Let me start off this Core 1000 review by saying that the case itself is very budget-oriented. You will find that at most places it retails for around $39.99, which is much less costly than even the mid-range PC cases we’ve looked at so far, including the also simplistic Corsair Carbide Series 330R case reviewed just a day ago. It also has a micro-ATX form factor, which is compatible with micro- and mini-ATX motherboards. You get 2 traditional 5.25″ hard drive bays, as well as a vertically mounted side panel that allows for either three 3.5″ drives or two 2.5″ drives. As for fans, there are three regular slots and it also comes with one 120mm Silent Series R2 fan. The Core 1000 case we are reviewing also has USB 3.0 enabled on the “front” panel (which is actually located on the side), although there are older Fractal Design cases of this type that only had USB 2.0.
This case by no means should be used for gaming builds, as I am afraid the features needed for larger motherboards, graphics cards, additional drives, and quite frankly the style are all not there. Fractal Design built this budget-oriented case with office needs in mind, and it seems to do the job well enough, while keeping costs down. I personally used this to build a simple office computer with no graphics card.
The quality of materials is important whenever we review a case. Fractal Design usually is reputable for having nice and sturdy equipment. While the Core 1000 is not flimsy in any way, I certainly feel the price of the computer when compared to other mid-tier cases. The metal on the case felt much weaker but still obviously can hold its own. It just will not feel thick and as durable as it should, but it gets the job done. The side panels were tough to remove because of the steel tabs that you slide it open and close with. They were slightly crooked, making the whole installation process take a little longer. I am not sure whether those steel tabs were crooked on purpose to ensure the side panels remain in place once you are done or crooked because of how the steel was not made thickly, but the build quality could have been a little more cooperative. It makes it tough whenever I need to edit the build I am working on since I dread having to open the case back up.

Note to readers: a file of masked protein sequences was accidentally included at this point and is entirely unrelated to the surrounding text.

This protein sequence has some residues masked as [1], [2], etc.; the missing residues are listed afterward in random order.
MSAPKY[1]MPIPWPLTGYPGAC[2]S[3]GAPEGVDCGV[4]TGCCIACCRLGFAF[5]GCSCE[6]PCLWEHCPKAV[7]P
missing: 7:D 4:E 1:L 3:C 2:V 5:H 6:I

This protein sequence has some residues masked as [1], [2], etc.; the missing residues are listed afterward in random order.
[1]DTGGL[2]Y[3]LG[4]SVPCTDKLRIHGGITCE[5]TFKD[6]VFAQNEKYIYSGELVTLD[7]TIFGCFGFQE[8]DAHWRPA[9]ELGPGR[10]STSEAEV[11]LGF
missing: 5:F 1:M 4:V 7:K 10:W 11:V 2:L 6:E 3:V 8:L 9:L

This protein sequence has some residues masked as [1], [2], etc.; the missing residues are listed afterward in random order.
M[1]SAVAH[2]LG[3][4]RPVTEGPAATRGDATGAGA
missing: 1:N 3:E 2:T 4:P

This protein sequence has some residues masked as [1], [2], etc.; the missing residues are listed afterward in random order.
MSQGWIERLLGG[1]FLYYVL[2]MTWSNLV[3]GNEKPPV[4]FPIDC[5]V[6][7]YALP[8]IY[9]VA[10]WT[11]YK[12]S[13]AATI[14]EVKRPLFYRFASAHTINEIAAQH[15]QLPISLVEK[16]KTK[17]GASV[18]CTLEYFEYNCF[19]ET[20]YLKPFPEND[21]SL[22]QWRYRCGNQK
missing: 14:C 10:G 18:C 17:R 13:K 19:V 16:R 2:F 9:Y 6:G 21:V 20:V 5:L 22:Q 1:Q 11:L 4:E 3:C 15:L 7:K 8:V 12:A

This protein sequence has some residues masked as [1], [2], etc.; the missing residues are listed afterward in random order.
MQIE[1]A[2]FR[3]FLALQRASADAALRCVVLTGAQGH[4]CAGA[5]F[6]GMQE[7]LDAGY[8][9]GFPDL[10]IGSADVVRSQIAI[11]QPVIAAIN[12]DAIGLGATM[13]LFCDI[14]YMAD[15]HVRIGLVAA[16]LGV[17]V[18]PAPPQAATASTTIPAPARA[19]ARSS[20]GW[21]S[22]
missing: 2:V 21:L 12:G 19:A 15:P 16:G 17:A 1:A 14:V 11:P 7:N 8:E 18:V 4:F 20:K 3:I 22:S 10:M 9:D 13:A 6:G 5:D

As for cable management, I did feel a little cramped but that was to be expected from a small form factor case. Despite its budget-friendly nature, I expected some sort of help for cable management, like loops or mini hooks to help keep them in place, but you are sort of left on your own to neatly organize everything while building. Again, not a big deal, but it could be tough for those new to building computers and/or those dealing with a non-modular power supply. I could see the frustration in that audience since non-modular PSU’s are much cheaper than going semi-modular and this case itself specifically targets budget-oriented PC builds.
These cases quite truthfully are not that quiet. Both sides are fairly thin metal and have no sound dampening material applied to the inside of the walls. The PSU is mounted to the top, so if you have a pretty noisy unit, it could vibrate and cause some noise. I pretty much solved the issue by applying my own sound dampening material and it was fairly quiet from that point on. The fan included isn’t that quiet either, but it isn’t bothersome.
Like mentioned, there really aren’t a lot of features found in the Fractal Design Core 1000. It is a minimalist as it comes. For the money, you get a decent office computer case that holds up well. The connector panel has a nice USB 3.0 port. In addition, there are enough drive bays for most people and we found the air flow has no issues. The sound could use some work, definitely, due to the rather shallow metal walls of the case, but that is to be expected from a sub-$50 enclosure.
The case is small form factor so it fits snugly in a corner without taking up too much room.
I would recommend the case, not for PC gamers, but for those building a simple computer for work at home or at the office.